According to most golfers, the putter, the wedges and the driver, in that order, are the most used golf clubs. The putter is clearly the most used golf club and is used for approximately 53% of shots. Many golf professionals believe that a high handicap shouldn't put a driver in their golf bag. However, when they return to the driving range, the driver must go out of the bag and work.
A golf driver is one of those clubs that can cause you to break or break you. Taking the time needed to improve when hitting a driver will pay off. Not all golfers prefer to carry a lob wedge in their bag. If your chipping and pitching fundamentals aren't that good, then you should probably use the sand wedge and pitching wedge for your shots around the green.
Do you want to take all the drivers? You can. Do you need more than one stick? Go for it. You are free, within the rules of golf, to organize your set in the way you deem appropriate, as long as the total does not exceed fourteen. Of course, an experienced golfer would never play with all the riders or with more than one club.
Most players tend to use some type of variation of the standard set of clubs, including a putter, a set of irons and a driver. In fact, if you look in a golfer's bag, you'll probably find a pretty traditional set. But is using a traditional set the best thing for you and your golf game? Gap and Lob wedges will increase a player's options on the field. The best golfers usually change their set from week to week or even between rounds, to continue challenging their golf game and working on their weaknesses. Here's what can really help you become a better golfer: continue to work in certain areas where you are struggling.
Of course, continue to play to your strengths as well. Over time, you'll discover that you're capable of playing like a solid golfer. Players with a medium handicap will want to look for golf clubs that have a recessed cavity in style and that have some indulgent features that make them easier to hit. Beginners often wonder if trying a new type of club can help or hinder their golf game, and what type of clubs are allowed on the course. I don't think this is the case if you asked professional or scratch golfers, but for recreational players like you and me, I think this is quite accurate. Golf's two main governing bodies, namely R&A and USGA, are 100 percent strict when it comes to a 14-club golf bag configuration.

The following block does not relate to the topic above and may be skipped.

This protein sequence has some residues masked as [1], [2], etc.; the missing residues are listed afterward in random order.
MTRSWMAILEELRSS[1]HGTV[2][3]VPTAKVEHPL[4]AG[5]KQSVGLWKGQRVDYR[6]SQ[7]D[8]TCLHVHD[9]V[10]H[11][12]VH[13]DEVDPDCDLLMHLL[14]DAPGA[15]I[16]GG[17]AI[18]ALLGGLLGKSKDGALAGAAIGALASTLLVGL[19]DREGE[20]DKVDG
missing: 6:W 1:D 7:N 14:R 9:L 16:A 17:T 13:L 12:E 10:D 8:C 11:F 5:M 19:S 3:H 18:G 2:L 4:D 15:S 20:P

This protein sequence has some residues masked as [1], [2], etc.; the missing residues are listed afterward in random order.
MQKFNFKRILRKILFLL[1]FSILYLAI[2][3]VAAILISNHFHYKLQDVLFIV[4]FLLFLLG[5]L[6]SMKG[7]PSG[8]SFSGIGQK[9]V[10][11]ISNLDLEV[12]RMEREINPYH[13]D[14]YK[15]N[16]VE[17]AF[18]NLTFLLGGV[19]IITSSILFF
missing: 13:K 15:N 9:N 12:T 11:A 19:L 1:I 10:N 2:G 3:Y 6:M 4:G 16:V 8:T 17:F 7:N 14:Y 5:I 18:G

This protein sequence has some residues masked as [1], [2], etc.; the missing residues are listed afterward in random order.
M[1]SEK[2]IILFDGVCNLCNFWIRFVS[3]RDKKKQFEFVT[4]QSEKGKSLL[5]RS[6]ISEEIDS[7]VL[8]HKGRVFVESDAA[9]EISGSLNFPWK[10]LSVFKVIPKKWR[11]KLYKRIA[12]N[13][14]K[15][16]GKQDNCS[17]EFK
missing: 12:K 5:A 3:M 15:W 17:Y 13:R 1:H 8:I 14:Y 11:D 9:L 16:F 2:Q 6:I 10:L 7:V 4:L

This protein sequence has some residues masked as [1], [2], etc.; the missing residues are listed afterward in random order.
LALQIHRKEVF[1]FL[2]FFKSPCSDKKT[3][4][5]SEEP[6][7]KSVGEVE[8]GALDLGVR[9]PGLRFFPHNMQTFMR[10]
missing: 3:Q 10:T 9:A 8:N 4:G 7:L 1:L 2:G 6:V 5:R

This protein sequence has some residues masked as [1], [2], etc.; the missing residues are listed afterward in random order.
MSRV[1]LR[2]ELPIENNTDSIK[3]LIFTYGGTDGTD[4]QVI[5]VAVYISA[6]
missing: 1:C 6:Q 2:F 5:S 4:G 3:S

Here is some useful information that will ensure that the golf clubs in your bag really help you perform. For example, if you have a 5-wood that flies 200 yards, the next club should hit the ball between 185 and 190 yards, the next one between 175 and 180 yards, and so on throughout the set. These materials allow the club to deliver less weight than wood, which equates to an increase in swing speed. Beginners should start with some kind of club to play with, something for long shots from the street (preferably hybrids), three irons, a wedge and a putter. For a person heading to the golf course for the first time, it is not necessary to have all 14 golf clubs in a bag. Some popular brands on the market have designed hybrids that offer the same type of loft and distance as irons, making hybrids one of the most versatile clubs you'll find on the green. Standard clubs that come in a set can be a good starting point, but the clubs we've mentioned can help you cultivate your game, challenge the way you play, and basically become a better player.
Assuming you already play golf, you obviously have a set of clubs that you use when you go out to play a game. Whether it's carrying three or four wedges, your higher clubs should give you versatility across the board. Golfers should always strive to find ways to improve their game by selecting clubs that best suit their needs. The most important thing is to understand what type of clubs are available on the market and how they can help improve your game.
With this knowledge in hand, it will be easier for any golfer to choose which clubs they should carry in their bag.